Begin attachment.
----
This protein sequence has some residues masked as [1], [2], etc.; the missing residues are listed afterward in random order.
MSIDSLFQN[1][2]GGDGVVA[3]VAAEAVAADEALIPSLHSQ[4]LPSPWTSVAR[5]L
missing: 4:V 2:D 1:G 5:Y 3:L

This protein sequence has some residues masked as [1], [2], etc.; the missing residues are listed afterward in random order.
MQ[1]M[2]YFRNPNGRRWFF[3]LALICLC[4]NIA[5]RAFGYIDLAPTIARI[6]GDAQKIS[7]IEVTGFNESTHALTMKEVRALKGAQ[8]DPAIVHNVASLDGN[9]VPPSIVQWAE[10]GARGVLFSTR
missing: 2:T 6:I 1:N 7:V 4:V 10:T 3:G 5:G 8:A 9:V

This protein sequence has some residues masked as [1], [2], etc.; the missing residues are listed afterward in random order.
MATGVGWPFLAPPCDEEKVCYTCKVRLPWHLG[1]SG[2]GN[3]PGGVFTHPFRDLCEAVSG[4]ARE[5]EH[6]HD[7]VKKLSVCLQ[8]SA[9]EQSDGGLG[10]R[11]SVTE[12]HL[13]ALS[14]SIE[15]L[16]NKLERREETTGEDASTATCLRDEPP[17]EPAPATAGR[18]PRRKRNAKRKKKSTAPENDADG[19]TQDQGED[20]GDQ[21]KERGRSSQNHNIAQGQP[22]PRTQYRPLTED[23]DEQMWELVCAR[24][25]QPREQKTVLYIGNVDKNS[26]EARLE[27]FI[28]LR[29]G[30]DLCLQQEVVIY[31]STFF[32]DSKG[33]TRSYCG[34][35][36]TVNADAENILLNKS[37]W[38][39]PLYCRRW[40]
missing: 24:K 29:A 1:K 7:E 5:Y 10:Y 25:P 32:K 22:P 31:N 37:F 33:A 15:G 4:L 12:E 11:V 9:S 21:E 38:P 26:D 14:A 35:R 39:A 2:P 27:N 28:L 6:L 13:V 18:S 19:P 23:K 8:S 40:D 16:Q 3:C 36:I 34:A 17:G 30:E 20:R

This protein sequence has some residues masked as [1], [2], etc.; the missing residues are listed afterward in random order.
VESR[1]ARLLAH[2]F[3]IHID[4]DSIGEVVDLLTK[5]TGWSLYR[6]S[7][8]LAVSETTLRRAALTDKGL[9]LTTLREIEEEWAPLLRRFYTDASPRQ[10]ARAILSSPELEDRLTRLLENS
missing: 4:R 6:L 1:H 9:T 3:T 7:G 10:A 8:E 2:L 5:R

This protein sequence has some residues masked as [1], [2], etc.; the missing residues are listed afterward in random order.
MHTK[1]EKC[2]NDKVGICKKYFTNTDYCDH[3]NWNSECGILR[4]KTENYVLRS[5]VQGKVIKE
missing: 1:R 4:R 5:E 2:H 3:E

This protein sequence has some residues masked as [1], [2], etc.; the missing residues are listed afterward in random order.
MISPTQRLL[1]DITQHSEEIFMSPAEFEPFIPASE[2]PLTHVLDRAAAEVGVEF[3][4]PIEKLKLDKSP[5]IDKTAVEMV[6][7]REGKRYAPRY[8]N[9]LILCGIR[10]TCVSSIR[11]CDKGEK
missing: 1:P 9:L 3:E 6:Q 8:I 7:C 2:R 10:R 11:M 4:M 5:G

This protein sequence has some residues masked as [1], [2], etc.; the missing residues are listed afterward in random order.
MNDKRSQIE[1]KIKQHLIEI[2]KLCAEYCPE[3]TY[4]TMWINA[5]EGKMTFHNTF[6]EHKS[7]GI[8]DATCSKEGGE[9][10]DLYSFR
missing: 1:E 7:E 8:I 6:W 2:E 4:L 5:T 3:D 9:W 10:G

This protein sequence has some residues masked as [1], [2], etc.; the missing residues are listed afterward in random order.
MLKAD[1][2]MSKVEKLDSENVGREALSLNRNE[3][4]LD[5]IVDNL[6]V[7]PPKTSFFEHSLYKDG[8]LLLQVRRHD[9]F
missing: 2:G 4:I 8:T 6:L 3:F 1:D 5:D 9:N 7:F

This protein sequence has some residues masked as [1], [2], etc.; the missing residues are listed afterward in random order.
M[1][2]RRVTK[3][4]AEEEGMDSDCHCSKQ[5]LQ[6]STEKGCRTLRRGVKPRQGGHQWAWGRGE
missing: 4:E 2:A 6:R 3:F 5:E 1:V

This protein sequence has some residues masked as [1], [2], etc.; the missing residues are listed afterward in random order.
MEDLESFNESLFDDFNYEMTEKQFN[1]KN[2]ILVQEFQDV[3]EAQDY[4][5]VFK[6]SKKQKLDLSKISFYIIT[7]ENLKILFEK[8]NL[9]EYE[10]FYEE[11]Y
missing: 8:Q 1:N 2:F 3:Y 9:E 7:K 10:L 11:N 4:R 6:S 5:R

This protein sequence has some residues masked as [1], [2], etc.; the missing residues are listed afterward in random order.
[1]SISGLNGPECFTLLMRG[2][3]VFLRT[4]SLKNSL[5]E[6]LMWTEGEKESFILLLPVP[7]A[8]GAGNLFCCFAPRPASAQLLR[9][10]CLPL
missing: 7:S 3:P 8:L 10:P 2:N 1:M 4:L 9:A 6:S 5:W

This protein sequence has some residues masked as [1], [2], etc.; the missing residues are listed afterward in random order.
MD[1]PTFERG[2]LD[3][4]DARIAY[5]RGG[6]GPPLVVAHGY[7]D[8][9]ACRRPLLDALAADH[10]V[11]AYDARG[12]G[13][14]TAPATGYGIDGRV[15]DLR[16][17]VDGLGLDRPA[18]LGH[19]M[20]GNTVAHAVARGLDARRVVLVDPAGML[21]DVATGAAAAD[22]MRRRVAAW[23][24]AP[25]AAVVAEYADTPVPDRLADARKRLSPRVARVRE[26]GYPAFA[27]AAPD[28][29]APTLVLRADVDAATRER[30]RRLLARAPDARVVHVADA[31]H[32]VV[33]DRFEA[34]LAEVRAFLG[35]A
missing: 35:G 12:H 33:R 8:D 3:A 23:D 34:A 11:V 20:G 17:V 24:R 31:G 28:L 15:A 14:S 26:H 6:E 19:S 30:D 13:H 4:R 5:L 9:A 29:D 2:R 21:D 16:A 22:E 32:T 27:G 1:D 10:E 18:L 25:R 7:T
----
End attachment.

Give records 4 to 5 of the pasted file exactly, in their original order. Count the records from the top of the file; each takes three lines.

This protein sequence has some residues masked as [1], [2], etc.; the missing residues are listed afterward in random order.
VESR[1]ARLLAH[2]F[3]IHID[4]DSIGEVVDLLTK[5]TGWSLYR[6]S[7][8]LAVSETTLRRAALTDKGL[9]LTTLREIEEEWAPLLRRFYTDASPRQ[10]ARAILSSPELEDRLTRLLENS
missing: 4:R 6:L 1:H 9:T 3:T 7:G 10:A 8:E 2:L 5:R

This protein sequence has some residues masked as [1], [2], etc.; the missing residues are listed afterward in random order.
MHTK[1]EKC[2]NDKVGICKKYFTNTDYCDH[3]NWNSECGILR[4]KTENYVLRS[5]VQGKVIKE
missing: 1:R 4:R 5:E 2:H 3:E